Whether we like to admit it or not, we are influencing other people to become like us. We can't really help it. When we are in friendship or close relationship of any kind with another person, we can't help but rub off on them a little bit and influence who they are because of who we are.
We see this all the time in our own children. When my 4-year old repeatedly toes the line between obedience and disobedience with me, I can't help but see reflections of how I must have been as a child. I hear her use words and phrases that I know are fairly unique to my vocabulary. She gets excited about things that excite me. (How many 4-year olds do you know that can go to a high school track meet and jump up and down in the stands shouting, "Go runners!", as if she's at the greatest sporting event in history?)
I wish this kind of influence was confined to my children, but I know it's not. While I may not have this same level of influence in other relationships, I am aware that who I am shows up in ways both large and small in the lives of others. My life is like a copy machine. So is yours. Whatever we set down on the glass gets duplicated onto the pages of other lives, sometimes clearly and other times a mere blurry reflection. But a copy nonetheless.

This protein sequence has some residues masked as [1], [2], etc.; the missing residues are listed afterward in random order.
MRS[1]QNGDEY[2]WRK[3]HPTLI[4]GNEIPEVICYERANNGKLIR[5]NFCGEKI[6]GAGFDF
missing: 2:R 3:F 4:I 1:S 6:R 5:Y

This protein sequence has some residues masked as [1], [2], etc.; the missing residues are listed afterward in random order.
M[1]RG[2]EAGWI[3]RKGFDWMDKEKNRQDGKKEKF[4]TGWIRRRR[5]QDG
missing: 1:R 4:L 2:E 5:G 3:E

Which has me pondering today- what am I duplicating? E. Stanley Jones, a missionary pioneer to India in the early 1900's, once wrote, "O Christ, I want the Spirit within me to duplicate nothing- nothing except You." That seems like a prayer worth praying. For in all that I am, very little is truly of lasting value. My interests, desires, hobbies, etc, will one day be only memories. But the person of Jesus, his character and his love, will endure. To what extent does my life reflect this? And how do I live more intentionally so that one day my daughter loves Jesus more than running? How do I live this way so that what "rubs off" of me onto others is more of Jesus and less of the books I'm reading or the movies I'm watching?
What do you think? I think Paul in the New Testament gives us a hint. He says in I Corinthians 11:1- "Follow my example, as I follow the example of Christ." Paul recognized that the only basis he had for asking others to follow Him was his own pursuit of Christ. I believe this is also true in our lives. We will duplicate the love and nature of Christ to others only so far as we are pursuing this love and nature in our own lives. Kind of gives new purpose and meaning to the old "personal quiet time" idea. I guess in the end our pursuit may be personal, but it is never for our benefit alone.
May you consider on your journey today what kind of copies your life is making. If this thought scares you, don't hesitate to call in the Master Repairman. His work is free, but not cheap.